Here are 8 developments of interest to fans:
(1) Arnold Schwarzenegger’s Sworded Past on TMZ.com ran a photo of the legendary Conan sword on display in the California governor’s office. Schwarzenegger posted it on his Twitter page on August 25. I guess when he can’t get bipartisan support from the legislature he has to chop it into more manageable pieces…
(2) Iain Banks’s latest novel, Transition, is to become the ‘first’ newly published book to be serialised internationally on iTunes.
(3) Another ‘first’ reported by Publishers Lunch (registration required), is surprising, if true. Is Bradley Ricca’s Super Boys: Jerry Siegel, Joe Shuster and the Creation of Superman really the first-ever biography of the creators of Superman?
(4) And following the rule of three, here’s another item about a ‘first.’ I reported here, in an article about people on the Anticipation program, that Paul Krugman, winner of the Nobel Prize in Economic Science, took inspiration from Asimov’s Foundation trilogy. After the same fact appeared in the New York Times, reader Doug Levene wrote into say he wasn’t the first winner to credit the Good Doctor:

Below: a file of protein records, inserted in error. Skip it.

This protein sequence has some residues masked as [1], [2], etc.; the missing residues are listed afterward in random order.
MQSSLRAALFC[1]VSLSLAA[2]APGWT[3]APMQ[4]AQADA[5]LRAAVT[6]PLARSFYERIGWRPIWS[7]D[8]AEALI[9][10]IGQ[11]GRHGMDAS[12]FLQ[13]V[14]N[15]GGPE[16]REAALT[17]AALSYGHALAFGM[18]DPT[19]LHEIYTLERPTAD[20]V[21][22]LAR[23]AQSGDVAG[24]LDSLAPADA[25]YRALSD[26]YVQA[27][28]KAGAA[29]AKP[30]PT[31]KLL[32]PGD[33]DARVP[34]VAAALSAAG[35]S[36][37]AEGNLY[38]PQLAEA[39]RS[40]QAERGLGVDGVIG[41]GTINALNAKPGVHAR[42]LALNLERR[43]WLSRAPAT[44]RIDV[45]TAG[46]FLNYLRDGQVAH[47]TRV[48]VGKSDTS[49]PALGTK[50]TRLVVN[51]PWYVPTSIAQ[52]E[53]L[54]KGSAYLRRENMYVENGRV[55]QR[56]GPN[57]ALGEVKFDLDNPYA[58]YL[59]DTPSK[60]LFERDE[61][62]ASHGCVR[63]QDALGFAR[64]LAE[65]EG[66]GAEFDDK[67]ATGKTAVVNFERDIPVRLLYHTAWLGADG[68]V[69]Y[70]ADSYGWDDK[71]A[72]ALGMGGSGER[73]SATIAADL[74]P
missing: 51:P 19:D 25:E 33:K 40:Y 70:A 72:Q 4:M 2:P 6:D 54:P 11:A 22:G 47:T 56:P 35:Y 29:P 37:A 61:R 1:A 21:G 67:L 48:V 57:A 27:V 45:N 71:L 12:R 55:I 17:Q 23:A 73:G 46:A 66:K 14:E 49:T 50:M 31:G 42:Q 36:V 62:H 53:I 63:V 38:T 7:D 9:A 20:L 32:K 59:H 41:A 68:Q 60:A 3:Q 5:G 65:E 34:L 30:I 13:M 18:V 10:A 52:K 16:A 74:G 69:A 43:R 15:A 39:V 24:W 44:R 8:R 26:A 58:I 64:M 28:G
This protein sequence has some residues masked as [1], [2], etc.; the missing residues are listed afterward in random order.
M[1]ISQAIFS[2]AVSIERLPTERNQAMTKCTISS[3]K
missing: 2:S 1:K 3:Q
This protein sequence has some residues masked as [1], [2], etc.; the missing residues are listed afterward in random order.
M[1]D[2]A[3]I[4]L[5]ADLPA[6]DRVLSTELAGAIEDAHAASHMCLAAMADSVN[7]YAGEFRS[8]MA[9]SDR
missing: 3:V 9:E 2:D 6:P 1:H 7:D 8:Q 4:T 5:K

Paul Krugman is not the first winner of the Nobel Memorial Prize in Economic Science to be inspired by Isaac Asimov’s Foundation trilogy (“Up Front,” Aug. 9). Roger Myerson, a game theorist at the University of Chicago who won the Nobel in economic science two years ago, gave a copy of “Foundation” to the Nobel Museum in Stockholm to commemorate the inspiration he took from Asimov’s books.
(5) Gary Farber takes up the scientific explanation of egoboo…
(6) Here are Pat Rogers’ photos of Comic Con.
(7) David C. Kopaska-Merkel’s poem “Medusa’s Tale” begins:
She lived alone, they say,
on an island with a small olive grove
and her collection of statuary for company.
She died alone, save for her killer,
and was ill-used after her death.
That’s one version, anyway; here is another part of her story.
And he does a wry and wonderful job of telling that other part…
(8) Dave Langford supplies “Answers from the Author of Ansible” on the British Computer Society’s webpage:
Do you think the interface between IT and humans has developed in the way that was initially predicted by science-fiction writers over the years?
Not if you take the initial ‘prediction’ to be the highly popular scenario where interfacing with IT means giving orders to robots and, from time to time, being horribly killed by robots who don’t like taking orders. Ambrose Bierce had a 1909 story about a robot chess-player which was such a bad loser that it vindictively murdered its creator.
[Credit for the links in this article belongs to Andrew Porter, and Gary Farber. Oh,and the editor of Ansible (but let’s just keep that as our little secret).]